Blowin, I think you would be struggling to find a member of Queenscliff Surf Club who actually lives in Manly. It's a beach club for yuppies from surrounding suburbs.

Laurie McGinness

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Blowin commented Monday, 31 Dec 2018 at 8:34pm

My point exactly.

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Blowin commented Wednesday, 2 Jan 2019 at 3:59pm

Australia’s East coast is approaching saturation point during holiday season.

Australia’s East coast is done. Not much true exploration left . This is impacting on the character of Australians as the vast majority of us now reside in urbanised landscapes. East coast is 30 years behind California. The rest of Australia is 30 years behind the East coast.

This video is called “ explore life “ . I was at Frazer not so long ago . The era of exploration there is loooong over.

https://youtu.be/PpfzptH-_Ng

Is the Aussie character diminishing as a result ?

Yes !!!!

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stunet commented Wednesday, 2 Jan 2019 at 4:05pm

Never mind exploration I just want a spot at the north end carpark in the arvos.

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Blowin commented Wednesday, 2 Jan 2019 at 4:07pm

Did you notice that Harry Bryant filmed a section of his latest clip at that bank that you guys could’ve surfed for your Swellnet Christmas break ?

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Blowin commented Wednesday, 2 Jan 2019 at 4:09pm

The NEL* ?

* North End Lookout.

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stunet commented Wednesday, 2 Jan 2019 at 4:23pm

Not Stanny. North end next to Frool Surf Club.

HB was out at the far north end on a boog y/day.

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AndyM commented Sunday, 6 Jan 2019 at 3:19pm

Further glimpses into the not-so-distant future of Australia -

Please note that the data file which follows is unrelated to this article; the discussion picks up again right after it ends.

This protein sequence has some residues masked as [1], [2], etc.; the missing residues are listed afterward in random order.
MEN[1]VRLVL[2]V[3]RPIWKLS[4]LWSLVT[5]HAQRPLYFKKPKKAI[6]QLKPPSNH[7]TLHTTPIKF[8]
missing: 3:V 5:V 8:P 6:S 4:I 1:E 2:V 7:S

"Thousands of drivers have been turned away from Hyams Beach - the local council brainstorms solutions with residents over its booming popularity."

https://www.theguardian.com/australia-news/2019/jan/06/hyams-beach-thous...

In the meantime, even in the most rugged and remote areas, councils continue the financial squeeze.

"Shack owners on Tasmania's west coast fear their lifestyle is under threat - leaseholders argue the fees are higher than the rates they pay for their permanent homes in urban centres."

https://www.abc.net.au/news/2019-01-06/tasmania-west-coast-shack-owners-...

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blindboy commented Sunday, 6 Jan 2019 at 4:02pm

Those west coast of Tassie leaseholders sound like first class bloody whingers to me Andy. $1400 a year to live in what they are happy to call paradise. That's affordable even on a single pension. There are hundreds of thousands of pensioners who would kill for a deal like that. Plus the greedy fools want the right to pass the lease onto their families! Wow, what about recognising how lucky you are!

Laurie McGinness

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AndyM commented Sunday, 6 Jan 2019 at 4:14pm

Yeah I was waiting for that BB ;)

My point is that from Moreton Island to Dongara, Tasmania to Cape York, that style of living, that part of Australia is vanishing.

And a booming population has a whole lot to do with it.

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velocityjohnno commented Sunday, 6 Jan 2019 at 4:15pm

You'd want to say that quietly... they are a hardy bunch. The nearest footy oval is gravel, let that sink in. Also, check the median income for that part of Australia compared to the rates, and unemployment level. It may feel bigger than $1400 in an area abundant in employment.

A very wild coast, reminded me of Margs only more raw.

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blindboy commented Sunday, 6 Jan 2019 at 4:22pm

Ha ha VJ I'm just amazed that they think that they are doing it tough when there are probably a couple of million doing it way harder in cities and towns all over the country. Screw what it feels like, what they are asking for, hardy or not, is a free ride. Of course playing too much footy on gravel could have influenced their judgement over the years.

Laurie McGinness

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AndyM commented Sunday, 6 Jan 2019 at 4:45pm

Considering the multitude of angles you could have got from those two articles BB, it's interesting to see the one you chose.

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blindboy commented Sunday, 6 Jan 2019 at 4:51pm